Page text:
29-5. Trapping at exit
29-6. Cleaning up after Control-C
29-7. Tracing a variable
29-8. Running multiple processes (on an SMP box)
31-1. Numerical and string comparison are not equivalent
31-2. Subshell Pitfalls
31-3. Piping the output of echo to a read
33-1. shell wrapper
33-2. A slightly more complex shell wrapper
33-3. A generic shell wrapper that writes to a logfile
33-4. A shell wrapper around an awk script
33-5. A shell wrapper around another awk script
33-6. Perl embedded in a Bash script
33-7. Bash and Perl scripts combined
33-8. A (useless) script that recursively calls itself
33-9. A (useful) script that recursively calls itself
33-10. Another (useful) script that recursively calls itself
33-11. A “colorized” address database
33-12. Drawing a box
33-13. Echoing colored text
33-14. A “horserace” game
33-15. Return value trickery
33-16. Even more return value trickery
33-17. Passing and returning arrays
33-18. Fun with anagrams
33-19. Widgets invoked from a shell script
34-1. String expansion
34-2. Indirect variable references – the new way
34-3. Simple database application, using indirect variable referencing
34-4. Using arrays and other miscellaneous trickery to deal four random hands from a deck of cards
A-1. mailformat: Formatting an e-mail message
A-2. rn: A simple-minded file rename utility
A-3. blank-rename: renames filenames containing blanks
A-4. encryptedpw: Uploading to an ftp site, using a locally encrypted password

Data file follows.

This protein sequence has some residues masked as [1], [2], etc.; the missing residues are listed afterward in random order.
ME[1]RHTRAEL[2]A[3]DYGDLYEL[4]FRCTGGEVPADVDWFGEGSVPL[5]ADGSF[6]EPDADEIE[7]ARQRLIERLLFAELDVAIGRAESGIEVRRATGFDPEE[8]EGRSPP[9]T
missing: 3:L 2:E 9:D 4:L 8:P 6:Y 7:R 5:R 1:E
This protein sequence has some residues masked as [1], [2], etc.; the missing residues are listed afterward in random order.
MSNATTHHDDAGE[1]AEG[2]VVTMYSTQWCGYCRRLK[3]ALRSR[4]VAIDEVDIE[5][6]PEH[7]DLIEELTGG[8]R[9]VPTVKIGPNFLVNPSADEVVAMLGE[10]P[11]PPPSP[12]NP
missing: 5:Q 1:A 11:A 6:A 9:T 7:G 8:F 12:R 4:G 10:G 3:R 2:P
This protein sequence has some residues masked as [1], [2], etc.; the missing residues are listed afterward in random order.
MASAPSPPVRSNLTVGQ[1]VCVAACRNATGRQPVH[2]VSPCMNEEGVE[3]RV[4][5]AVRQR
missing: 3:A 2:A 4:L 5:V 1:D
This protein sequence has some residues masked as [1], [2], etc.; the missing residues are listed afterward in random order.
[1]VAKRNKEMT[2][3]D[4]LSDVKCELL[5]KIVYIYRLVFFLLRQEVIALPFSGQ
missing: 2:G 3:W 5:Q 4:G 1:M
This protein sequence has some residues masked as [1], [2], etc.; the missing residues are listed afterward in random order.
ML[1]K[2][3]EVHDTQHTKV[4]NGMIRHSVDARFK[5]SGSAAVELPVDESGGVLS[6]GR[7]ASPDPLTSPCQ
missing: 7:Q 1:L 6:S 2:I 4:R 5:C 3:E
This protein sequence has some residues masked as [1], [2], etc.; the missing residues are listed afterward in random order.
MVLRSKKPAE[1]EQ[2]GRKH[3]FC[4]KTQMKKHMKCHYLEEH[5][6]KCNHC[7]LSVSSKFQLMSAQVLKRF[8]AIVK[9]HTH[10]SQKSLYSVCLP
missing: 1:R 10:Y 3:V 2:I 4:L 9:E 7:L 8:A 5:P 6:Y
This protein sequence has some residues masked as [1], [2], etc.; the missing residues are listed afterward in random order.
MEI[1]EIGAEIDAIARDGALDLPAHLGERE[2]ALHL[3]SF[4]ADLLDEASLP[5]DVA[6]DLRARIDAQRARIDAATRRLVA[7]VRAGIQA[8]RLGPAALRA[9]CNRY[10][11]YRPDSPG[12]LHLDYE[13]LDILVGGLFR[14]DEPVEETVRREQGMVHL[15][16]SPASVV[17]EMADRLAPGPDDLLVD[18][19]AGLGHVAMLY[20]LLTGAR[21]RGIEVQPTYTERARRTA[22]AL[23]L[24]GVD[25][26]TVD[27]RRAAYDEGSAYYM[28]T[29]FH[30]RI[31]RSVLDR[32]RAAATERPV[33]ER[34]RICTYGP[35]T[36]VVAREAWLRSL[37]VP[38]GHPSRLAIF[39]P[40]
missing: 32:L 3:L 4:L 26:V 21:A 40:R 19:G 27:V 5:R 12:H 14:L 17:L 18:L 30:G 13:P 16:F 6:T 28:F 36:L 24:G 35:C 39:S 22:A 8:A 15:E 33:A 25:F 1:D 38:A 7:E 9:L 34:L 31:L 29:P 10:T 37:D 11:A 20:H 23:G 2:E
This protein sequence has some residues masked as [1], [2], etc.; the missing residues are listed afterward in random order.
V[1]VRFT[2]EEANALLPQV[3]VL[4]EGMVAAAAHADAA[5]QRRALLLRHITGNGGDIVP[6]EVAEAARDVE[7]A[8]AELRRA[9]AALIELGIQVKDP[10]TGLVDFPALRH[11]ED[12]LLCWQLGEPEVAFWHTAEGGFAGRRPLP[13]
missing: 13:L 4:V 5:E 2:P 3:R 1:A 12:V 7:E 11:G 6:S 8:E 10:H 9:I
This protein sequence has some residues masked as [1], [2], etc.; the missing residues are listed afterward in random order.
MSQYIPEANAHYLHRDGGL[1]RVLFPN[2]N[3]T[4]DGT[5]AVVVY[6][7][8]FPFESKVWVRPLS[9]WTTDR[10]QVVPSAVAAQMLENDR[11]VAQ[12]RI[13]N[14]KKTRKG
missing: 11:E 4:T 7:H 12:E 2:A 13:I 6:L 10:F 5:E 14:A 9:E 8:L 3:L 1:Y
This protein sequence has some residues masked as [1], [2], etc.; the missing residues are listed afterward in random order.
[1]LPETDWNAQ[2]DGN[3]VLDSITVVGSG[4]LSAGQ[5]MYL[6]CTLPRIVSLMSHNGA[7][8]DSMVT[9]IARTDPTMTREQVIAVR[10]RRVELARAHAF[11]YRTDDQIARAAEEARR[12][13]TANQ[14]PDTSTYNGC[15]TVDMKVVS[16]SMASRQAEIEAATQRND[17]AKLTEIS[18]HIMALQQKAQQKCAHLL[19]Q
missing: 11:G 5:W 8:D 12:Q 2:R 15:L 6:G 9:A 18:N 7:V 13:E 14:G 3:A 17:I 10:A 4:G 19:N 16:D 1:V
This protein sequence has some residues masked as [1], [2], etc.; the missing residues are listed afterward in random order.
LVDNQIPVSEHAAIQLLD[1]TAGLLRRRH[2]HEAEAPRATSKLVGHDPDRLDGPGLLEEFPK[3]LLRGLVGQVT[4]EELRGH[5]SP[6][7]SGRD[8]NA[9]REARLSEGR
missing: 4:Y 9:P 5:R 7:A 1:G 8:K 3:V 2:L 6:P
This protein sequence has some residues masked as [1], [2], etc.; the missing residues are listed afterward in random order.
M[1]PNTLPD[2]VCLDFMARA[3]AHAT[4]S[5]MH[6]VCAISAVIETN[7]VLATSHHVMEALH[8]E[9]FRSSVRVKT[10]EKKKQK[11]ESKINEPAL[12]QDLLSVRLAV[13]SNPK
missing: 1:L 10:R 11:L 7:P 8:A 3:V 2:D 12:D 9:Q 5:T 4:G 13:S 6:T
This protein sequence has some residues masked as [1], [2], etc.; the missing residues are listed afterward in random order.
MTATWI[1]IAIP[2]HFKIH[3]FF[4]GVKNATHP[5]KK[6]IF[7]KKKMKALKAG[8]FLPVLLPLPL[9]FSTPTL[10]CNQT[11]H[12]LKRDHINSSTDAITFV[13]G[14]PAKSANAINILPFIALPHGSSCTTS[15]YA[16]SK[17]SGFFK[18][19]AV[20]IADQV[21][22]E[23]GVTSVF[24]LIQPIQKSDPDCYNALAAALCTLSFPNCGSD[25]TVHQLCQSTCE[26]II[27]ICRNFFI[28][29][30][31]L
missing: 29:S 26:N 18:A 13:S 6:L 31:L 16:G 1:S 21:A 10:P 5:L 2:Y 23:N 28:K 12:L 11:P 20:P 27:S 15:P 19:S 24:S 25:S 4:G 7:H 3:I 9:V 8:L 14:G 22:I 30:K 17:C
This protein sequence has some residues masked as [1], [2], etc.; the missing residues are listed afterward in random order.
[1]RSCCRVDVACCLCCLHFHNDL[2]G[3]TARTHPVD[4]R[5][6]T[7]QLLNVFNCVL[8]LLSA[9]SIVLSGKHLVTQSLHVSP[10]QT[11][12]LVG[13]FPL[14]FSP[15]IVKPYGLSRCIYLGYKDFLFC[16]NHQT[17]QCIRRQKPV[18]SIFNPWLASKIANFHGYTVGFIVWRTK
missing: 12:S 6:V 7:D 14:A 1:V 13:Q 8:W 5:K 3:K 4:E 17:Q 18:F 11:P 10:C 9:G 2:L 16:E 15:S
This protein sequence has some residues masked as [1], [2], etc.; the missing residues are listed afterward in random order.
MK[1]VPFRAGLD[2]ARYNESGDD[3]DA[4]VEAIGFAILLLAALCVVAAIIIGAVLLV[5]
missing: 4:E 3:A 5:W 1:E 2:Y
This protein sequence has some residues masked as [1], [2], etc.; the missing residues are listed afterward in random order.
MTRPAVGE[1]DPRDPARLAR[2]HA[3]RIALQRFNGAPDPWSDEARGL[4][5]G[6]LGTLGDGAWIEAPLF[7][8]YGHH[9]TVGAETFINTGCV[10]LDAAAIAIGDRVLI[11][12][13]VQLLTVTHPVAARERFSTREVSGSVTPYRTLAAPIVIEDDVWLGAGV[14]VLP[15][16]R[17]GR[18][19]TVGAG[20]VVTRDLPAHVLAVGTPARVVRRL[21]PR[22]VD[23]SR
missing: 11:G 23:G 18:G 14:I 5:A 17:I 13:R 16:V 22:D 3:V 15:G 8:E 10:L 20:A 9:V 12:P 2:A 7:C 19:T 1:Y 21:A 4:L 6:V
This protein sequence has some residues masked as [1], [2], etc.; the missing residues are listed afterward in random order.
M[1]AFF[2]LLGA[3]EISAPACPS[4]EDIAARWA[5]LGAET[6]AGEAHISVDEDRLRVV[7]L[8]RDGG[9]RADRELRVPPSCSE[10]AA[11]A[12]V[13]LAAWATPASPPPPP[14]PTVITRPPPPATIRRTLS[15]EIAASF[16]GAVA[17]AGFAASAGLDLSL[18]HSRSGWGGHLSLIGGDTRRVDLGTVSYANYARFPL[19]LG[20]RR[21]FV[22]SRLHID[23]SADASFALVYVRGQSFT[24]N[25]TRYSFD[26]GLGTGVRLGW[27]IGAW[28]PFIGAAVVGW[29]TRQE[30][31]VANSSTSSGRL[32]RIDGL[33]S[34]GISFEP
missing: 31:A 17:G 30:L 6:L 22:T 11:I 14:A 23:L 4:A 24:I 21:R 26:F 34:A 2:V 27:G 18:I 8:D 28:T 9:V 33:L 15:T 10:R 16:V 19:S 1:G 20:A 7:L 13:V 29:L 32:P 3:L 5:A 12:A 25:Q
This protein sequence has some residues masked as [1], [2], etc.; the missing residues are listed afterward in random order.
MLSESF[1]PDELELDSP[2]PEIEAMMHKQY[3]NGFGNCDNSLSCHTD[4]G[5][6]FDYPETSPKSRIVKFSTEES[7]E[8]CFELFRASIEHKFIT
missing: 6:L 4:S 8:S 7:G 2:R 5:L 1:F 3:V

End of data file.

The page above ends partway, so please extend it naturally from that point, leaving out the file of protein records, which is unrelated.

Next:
A-5. copy-cd: Copying a data CD
A-6. Collatz series
A-7. days-between: Calculate number of days between two dates
A-8. Making a “dictionary”
A-9. Soundex conversion
A-10. “Game of Life”
A-11. Data file for “Game of Life”
A-12. behead: Removing mail and news message headers
A-13. ftpget: Downloading files via ftp
A-14. password: Generating random 8-character passwords
A-15. fifo: Making daily backups, using named pipes
A-16. Generating prime numbers using the modulo operator
A-17. tree: Displaying a directory tree
A-18. string functions: C-style string functions
A-19. Directory information
A-20. Object-oriented database
A-21. Library of hash functions
A-22. Colorizing text using hash functions
A-23. More on hash functions
A-24. Mounting USB keychain storage devices
A-25. Converting to HTML
A-26. Preserving weblogs
A-27. Protecting literal strings
A-28. Unprotecting literal strings
A-29. Spammer Identification
A-30. Spammer Hunt
A-31. Making wget easier to use
A-32. A “podcasting” script
A-33. Nightly backup to a firewire HD
A-34. An expanded cd command
A-35. A soundcard setup script
A-36. Locate split paragraphs in a text file
A-37. Insertion sort
A-38. A pad file generator for shareware authors
A-39. Basics Reviewed
C-1. Counting Letter Occurrences
K-1. Sample .bashrc file
L-2. viewdata.sh: Shell Script Conversion of VIEWDATA.BAT
P-1. Print the server environment
R-1. A C program to generate an ASCII table

3 thoughts on “Unix Shell Script Examples

  1. Plz send me a script for automatic shutdown the CPU in ubuntu9.1, I have tried but it Asking or root password , I know the root password but it is not possible to put the password for 45 times for 45 machine, I want to set cronjob at a specific time without entering the root password, root password will be enter through scripting


  2. Many of my classmates have selected shell script form this web site, as a point of presentation…..
    very good collection….